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Old 11-17-23, 11:12 AM
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This is the clearance I have after shifting the axle over to establish a 47.5mm chainline. I have about 1mm left, the chain is very close to the dropout.

Is it enough space?

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Old 11-17-23, 11:22 AM
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Originally Posted by boneshaker78
I received the A10 crankset yesterday. Thankfully it arrived in NOS condition with the chainrings like I hoped for. Unfortunately, the chainrings arenít in the position in relation to the square taper face at the rear of the crank like I hoped. They are more or less flush with each other like many other MTB cranksets of the era.

I checked the chainline with the 118mm bottom bracket, without it press fitted on, I got 67mm chainline. 67 minus 14.4 (half the 28.8mm from the seat tube) leaves me with 52.6. Iím guessing the crankset will move about 3mm with crank bolts torqued to spec, giving me a chainline very close to 50mm, which would make sense to me based on the trends seen when consulting the database for bottom bracket lengths for MTB cranksets.

Based on all of that, Iím guessing a 107mm bottom bracket could possibly work to give me a 45mm chainline, should move the chainline by 5.5mm getting me closer to 45mm and I could possibly space out the bottom bracket on the drive side to get it closer. However, I donít necessarily like the idea of the bottom bracket being that short and possibly causing interference issues.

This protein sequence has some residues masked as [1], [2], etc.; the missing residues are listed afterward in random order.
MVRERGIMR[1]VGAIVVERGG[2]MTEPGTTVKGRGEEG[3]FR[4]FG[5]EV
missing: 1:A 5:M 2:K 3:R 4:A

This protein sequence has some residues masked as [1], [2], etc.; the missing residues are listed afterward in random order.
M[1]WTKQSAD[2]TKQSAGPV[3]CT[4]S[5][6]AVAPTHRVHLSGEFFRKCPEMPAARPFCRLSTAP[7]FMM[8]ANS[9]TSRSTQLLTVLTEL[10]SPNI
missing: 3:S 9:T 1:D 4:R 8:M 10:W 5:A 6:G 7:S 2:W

My idea, considering the rear wheel is being rebuilt anyway, would be to change the spacing on the drive side, shift the rear cassette and dish the wheel to give me a 47.5mm chainline. Purchase a 113mm bottom bracket to get a 47.5mm chainline and readjust derailleurs as necessary. This way Iím compromising some to give the crankset a bit more room and there is at least 4mm of space between the chain on the cassette and the rear dropout as it is now. I should have roughly 1.5 to 2mm of space left between the chain and rear dropout once I change the spacing and dish the wheel, which seems adequate enough to me.
You should fully fit the crank on the spindle and get a really accurate measurement on the 118 to calculate from. And as noted on my post with the BB chart, the BBs are not all symmetrical. Using 1/2 of the change in length is not always accurate.

Making a change to the position of the freehub body/cassette may be a possibility. Depending on the hub, it may or may not be quite simple. If the hub uses multiple thin spacers between the cone and the locknut, it may be easy to move a spacer from the DS to the NDS. Moving the freehub body closer to the dropout also helps to increase the strength of the wheel since the tension imbalance of the will be better.
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Old 11-17-23, 11:36 AM
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Does anyone know the difference between the 110mm and 107mm bottom brackets? I’ve seen a few sources claiming that the drive side of the spindle is essentially the same, maybe 0.5mm longer on the 110. Are the spindle lengths on the left and right side the same on both? Wondering if I were to take a chance on one of those sizes… which would be better?
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Old 11-17-23, 11:46 AM
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Originally Posted by boneshaker78
This is the clearance I have after shifting the axle over to establish a 47.5mm chainline. I have about 1mm left, the chain is very close to the dropout.

Is it enough space?
You posted while I was typing.

It is close but should be OK. You need to check in all rotations of the sprocket since usually the teeth are profiled left/right to aid shifting. Also check while shifting to/from the sprocket as chain will move a little on the teeth as the chain is pushed.